Review: 'The Stroll' Vividly Depicts Courage, Community, and Trauma among Trans Sex Workers

Kilian Melloy READ TIME: 3 MIN.

Filmmakers Kristen Lovell and Zackary Drucker take us to the streets of New York City's Meat Packing District and into the personal stories of the transgender sex workers who once worked "The Stroll," a stretch along 14th Street where trans women – many of them of color – found a way to earn a living when other job opportunities were denied to them. What's more, they found community and, when they needed it, protection.

Lovell herself once worked on The Stroll, and there's a sense of camaraderie, and shared history, between herself and the women she interviews, such as Ceyenne (who worked The Stroll for 25 years, from 1980 - 2005), Tabytha (whose tenure there was relatively brief at four years in the mid-to-late '90s), and siblings Stafanie and Elizabeth (both of whom quit The Stroll in 2001). The stories we hear are heartbreaking: accounts of young people – children sometimes – tossed out of their homes for being gay or trans, or else fleeing from family situations where they felt unsafe with their families. And the streets, tough as they were, acted as a relative haven, with established sex workers willing to mentor and look out for newcomers. More than once we hear someone say they found themselves, and found their strength, on The Stroll.

As the narratives unfold – set to striking visuals – a time and place emerges with a palpable sense of immediacy. New York at the time, pre-Giuliani and pre-Bloomberg, could be rough, and stories of police abuse echo strongly with more recent events. But things only got worse on the streets for transgender sex workers once Giuliani's "quality of life" initiatives kicked in and sex workers were more or less lumped in with violent criminals. The aftermath of 9/11 and gentrification heralded the end of The Stroll, but by then the internet had become established and many of the workers had taken their trades off the street and into cyberspace, rebranding themselves as purveyors of "fetish work" to help them skirt laws like the notorious "walking while trans" decree, which prosecuted trans women, especially trans women of color, not just for plying their trade but for innocuous daily activities like smoking on their front stoops or going to the market for groceries.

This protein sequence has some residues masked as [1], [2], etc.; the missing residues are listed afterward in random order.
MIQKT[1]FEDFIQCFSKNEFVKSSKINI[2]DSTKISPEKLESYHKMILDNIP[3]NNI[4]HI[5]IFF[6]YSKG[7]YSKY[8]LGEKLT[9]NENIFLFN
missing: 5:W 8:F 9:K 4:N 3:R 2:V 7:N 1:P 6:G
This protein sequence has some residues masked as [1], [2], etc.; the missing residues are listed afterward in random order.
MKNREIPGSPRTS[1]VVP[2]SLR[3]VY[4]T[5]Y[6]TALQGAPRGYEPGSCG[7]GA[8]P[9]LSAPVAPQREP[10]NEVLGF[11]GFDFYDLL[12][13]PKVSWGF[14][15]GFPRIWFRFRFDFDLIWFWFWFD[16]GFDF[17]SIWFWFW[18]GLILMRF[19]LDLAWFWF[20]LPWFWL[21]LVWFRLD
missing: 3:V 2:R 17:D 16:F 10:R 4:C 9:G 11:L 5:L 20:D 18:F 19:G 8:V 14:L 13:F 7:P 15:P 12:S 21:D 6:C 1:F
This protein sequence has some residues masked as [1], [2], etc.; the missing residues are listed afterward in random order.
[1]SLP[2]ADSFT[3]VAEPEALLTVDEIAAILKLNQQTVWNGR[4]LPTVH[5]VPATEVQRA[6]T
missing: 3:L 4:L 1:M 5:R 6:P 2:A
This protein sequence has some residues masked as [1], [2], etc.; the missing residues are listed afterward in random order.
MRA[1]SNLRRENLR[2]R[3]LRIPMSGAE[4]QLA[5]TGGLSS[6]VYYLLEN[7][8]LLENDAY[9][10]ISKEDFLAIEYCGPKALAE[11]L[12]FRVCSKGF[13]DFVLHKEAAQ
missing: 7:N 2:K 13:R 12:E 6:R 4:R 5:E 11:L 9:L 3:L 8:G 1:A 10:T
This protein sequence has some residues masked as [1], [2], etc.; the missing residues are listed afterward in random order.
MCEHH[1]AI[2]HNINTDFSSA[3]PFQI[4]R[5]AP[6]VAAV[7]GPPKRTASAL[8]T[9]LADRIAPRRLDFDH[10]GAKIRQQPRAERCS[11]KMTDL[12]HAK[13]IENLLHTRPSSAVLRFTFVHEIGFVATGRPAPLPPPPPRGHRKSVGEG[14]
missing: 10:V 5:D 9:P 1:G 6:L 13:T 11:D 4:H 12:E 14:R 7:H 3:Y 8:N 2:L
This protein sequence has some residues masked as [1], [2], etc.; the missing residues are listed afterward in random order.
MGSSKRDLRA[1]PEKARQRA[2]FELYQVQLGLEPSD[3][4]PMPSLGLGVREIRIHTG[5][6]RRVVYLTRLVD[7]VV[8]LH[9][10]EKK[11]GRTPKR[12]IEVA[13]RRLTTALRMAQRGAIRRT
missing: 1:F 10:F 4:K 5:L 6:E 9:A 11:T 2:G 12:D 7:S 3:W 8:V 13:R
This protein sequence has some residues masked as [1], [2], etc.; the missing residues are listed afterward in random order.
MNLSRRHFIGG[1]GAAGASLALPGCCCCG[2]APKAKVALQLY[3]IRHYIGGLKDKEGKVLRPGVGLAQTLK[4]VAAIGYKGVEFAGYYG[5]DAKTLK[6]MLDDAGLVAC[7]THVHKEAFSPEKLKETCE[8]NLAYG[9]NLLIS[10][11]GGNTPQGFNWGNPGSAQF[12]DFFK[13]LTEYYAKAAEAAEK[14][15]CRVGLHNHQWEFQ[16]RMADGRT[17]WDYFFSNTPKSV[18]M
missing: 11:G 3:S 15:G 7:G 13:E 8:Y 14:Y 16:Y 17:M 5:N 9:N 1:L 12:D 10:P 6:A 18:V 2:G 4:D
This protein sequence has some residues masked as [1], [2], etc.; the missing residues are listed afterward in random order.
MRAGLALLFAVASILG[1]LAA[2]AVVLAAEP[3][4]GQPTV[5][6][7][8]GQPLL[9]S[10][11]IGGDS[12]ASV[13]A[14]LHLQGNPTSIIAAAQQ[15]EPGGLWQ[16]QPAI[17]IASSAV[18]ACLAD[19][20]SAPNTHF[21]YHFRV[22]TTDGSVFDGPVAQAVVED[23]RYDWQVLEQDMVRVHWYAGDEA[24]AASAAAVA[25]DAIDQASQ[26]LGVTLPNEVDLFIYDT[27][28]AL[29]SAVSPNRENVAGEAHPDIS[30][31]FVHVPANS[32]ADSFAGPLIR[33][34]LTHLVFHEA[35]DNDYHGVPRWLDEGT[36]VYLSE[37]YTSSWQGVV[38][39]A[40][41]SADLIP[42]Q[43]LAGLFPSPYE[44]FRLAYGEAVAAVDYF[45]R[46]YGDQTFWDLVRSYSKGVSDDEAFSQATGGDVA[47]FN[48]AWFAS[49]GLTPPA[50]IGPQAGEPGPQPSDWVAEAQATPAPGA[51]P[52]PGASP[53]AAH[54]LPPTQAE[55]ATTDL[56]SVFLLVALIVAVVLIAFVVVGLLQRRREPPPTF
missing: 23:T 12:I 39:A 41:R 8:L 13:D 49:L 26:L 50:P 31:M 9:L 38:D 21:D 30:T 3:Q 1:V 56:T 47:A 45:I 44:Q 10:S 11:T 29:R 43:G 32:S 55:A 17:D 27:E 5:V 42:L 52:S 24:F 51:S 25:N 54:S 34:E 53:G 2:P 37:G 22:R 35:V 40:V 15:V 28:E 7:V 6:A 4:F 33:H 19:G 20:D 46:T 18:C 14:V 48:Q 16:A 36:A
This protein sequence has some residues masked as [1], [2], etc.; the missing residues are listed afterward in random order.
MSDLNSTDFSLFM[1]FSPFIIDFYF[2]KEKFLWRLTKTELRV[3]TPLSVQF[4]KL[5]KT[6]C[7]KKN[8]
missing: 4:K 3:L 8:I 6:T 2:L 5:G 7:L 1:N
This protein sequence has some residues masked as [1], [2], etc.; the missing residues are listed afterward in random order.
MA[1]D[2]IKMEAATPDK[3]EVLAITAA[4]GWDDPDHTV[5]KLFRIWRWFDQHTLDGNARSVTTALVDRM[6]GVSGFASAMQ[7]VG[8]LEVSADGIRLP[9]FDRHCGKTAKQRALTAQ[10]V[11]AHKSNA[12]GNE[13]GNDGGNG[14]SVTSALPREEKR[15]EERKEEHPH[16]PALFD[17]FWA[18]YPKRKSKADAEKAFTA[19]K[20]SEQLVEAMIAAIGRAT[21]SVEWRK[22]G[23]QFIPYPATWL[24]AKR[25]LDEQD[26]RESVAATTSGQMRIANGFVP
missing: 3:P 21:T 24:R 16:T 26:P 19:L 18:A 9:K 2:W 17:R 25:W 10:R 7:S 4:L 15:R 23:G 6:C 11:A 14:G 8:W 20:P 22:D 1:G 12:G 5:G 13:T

It wasn't fun and games; "The reality of homelessness, of transitioning... it was difficult," one woman relates, and you get the sense that she's understating the case. Even when the interviewees speak wistfully of some elements of those days, it's clear that the work was dangerous and entailed fatalities, including a shocking daylight murder in 1990 in which a woman was stabbed to death while onlookers jeered and did nothing to help. One nonbinary interviewee, standing on the street as it is today, declares they "hate this place" before breaking down into sobs. The trauma is just as real as the sense of community was.

Still, this is a part of history worth preserving, exploring, and even celebrating, in part because it acknowledges the strength and courage of trans people – qualities that are incredibly necessary today. Also worth knowing is how "mainstream" gays excluded trans people in the civil rights struggle back then, as indeed some are still willing to do.

HBO has provided the LGBTQ+ community with shining examples of representation (the documentary series "We're Here" is another must-see), and does so again with "The Stroll."

"The Stroll" streams on HBO starting June 21.

by Kilian Melloy , EDGE Staff Reporter

Kilian Melloy serves as EDGE Media Network's Associate Arts Editor and Staff Contributor. His professional memberships include the National Lesbian & Gay Journalists Association, the Boston Online Film Critics Association, The Gay and Lesbian Entertainment Critics Association, and the Boston Theater Critics Association's Elliot Norton Awards Committee.

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